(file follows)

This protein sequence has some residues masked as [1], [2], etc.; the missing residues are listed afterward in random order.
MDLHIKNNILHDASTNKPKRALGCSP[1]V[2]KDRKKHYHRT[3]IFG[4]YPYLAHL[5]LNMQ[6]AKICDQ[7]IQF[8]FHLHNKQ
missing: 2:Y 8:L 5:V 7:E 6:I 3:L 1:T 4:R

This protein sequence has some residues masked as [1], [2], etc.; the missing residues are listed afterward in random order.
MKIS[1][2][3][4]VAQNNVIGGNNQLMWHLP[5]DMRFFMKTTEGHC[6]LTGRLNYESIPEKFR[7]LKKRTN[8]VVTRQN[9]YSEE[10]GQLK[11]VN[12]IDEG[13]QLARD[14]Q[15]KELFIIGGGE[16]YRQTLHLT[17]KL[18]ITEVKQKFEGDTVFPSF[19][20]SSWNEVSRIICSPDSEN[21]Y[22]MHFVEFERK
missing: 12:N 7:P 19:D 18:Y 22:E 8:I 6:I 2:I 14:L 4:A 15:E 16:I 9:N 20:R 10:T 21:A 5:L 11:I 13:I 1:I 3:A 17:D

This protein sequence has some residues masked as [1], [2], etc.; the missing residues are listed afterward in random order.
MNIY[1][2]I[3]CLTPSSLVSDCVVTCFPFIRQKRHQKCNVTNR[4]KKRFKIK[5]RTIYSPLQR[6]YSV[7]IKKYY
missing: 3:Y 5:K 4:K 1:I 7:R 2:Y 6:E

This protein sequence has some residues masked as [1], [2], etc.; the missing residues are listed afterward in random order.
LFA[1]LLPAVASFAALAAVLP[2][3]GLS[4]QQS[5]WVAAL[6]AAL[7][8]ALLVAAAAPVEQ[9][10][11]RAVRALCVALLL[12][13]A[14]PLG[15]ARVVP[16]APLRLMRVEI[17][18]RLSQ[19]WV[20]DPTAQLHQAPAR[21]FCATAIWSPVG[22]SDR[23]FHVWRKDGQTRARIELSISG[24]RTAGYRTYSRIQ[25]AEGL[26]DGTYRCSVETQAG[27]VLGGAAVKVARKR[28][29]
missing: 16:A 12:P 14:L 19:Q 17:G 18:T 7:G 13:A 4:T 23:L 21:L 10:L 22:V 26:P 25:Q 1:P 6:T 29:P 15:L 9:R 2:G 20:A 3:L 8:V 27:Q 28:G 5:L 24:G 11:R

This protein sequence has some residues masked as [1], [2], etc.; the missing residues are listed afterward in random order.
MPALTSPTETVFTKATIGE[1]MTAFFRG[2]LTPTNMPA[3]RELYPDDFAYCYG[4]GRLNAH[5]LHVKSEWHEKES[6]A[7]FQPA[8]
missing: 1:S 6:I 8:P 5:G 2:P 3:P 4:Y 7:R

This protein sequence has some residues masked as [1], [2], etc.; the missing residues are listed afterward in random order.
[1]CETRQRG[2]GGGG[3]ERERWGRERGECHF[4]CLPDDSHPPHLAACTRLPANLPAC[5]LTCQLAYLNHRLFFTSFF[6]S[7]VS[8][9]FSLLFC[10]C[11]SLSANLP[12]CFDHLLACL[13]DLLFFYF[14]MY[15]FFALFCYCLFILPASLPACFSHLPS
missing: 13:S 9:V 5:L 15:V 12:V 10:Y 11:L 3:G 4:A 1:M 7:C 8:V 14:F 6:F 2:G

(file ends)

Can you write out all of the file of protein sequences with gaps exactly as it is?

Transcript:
This protein sequence has some residues masked as [1], [2], etc.; the missing residues are listed afterward in random order.
MDLHIKNNILHDASTNKPKRALGCSP[1]V[2]KDRKKHYHRT[3]IFG[4]YPYLAHL[5]LNMQ[6]AKICDQ[7]IQF[8]FHLHNKQ
missing: 2:Y 8:L 5:V 7:E 6:I 3:L 1:T 4:R

This protein sequence has some residues masked as [1], [2], etc.; the missing residues are listed afterward in random order.
MKIS[1][2][3][4]VAQNNVIGGNNQLMWHLP[5]DMRFFMKTTEGHC[6]LTGRLNYESIPEKFR[7]LKKRTN[8]VVTRQN[9]YSEE[10]GQLK[11]VN[12]IDEG[13]QLARD[14]Q[15]KELFIIGGGE[16]YRQTLHLT[17]KL[18]ITEVKQKFEGDTVFPSF[19][20]SSWNEVSRIICSPDSEN[21]Y[22]MHFVEFERK
missing: 12:N 7:P 19:D 18:Y 22:E 8:I 6:I 2:I 14:L 4:A 15:E 16:I 9:N 20:R 10:T 21:A 5:L 11:I 13:I 1:I 3:A 17:D

This protein sequence has some residues masked as [1], [2], etc.; the missing residues are listed afterward in random order.
MNIY[1][2]I[3]CLTPSSLVSDCVVTCFPFIRQKRHQKCNVTNR[4]KKRFKIK[5]RTIYSPLQR[6]YSV[7]IKKYY
missing: 3:Y 5:K 4:K 1:I 7:R 2:Y 6:E

This protein sequence has some residues masked as [1], [2], etc.; the missing residues are listed afterward in random order.
LFA[1]LLPAVASFAALAAVLP[2][3]GLS[4]QQS[5]WVAAL[6]AAL[7][8]ALLVAAAAPVEQ[9][10][11]RAVRALCVALLL[12][13]A[14]PLG[15]ARVVP[16]APLRLMRVEI[17][18]RLSQ[19]WV[20]DPTAQLHQAPAR[21]FCATAIWSPVG[22]SDR[23]FHVWRKDGQTRARIELSISG[24]RTAGYRTYSRIQ[25]AEGL[26]DGTYRCSVETQAG[27]VLGGAAVKVARKR[28][29]
missing: 16:A 12:P 14:L 19:Q 17:G 18:T 7:G 13:A 4:T 23:L 21:L 10:L 22:V 26:P 25:Q 1:P 6:T 29:P 15:L 9:R 2:G 20:A 3:L 8:V 27:Q 28:G 5:L 24:G 11:R

This protein sequence has some residues masked as [1], [2], etc.; the missing residues are listed afterward in random order.
MPALTSPTETVFTKATIGE[1]MTAFFRG[2]LTPTNMPA[3]RELYPDDFAYCYG[4]GRLNAH[5]LHVKSEWHEKES[6]A[7]FQPA[8]
missing: 1:S 6:I 8:P 5:G 2:P 3:P 4:Y 7:R

This protein sequence has some residues masked as [1], [2], etc.; the missing residues are listed afterward in random order.
[1]CETRQRG[2]GGGG[3]ERERWGRERGECHF[4]CLPDDSHPPHLAACTRLPANLPAC[5]LTCQLAYLNHRLFFTSFF[6]S[7]VS[8][9]FSLLFC[10]C[11]SLSANLP[12]CFDHLLACL[13]DLLFFYF[14]MY[15]FFALFCYCLFILPASLPACFSHLPS
missing: 13:S 9:V 5:L 15:V 12:V 10:Y 11:L 3:G 4:A 1:M 7:C 8:V 14:F 6:F 2:G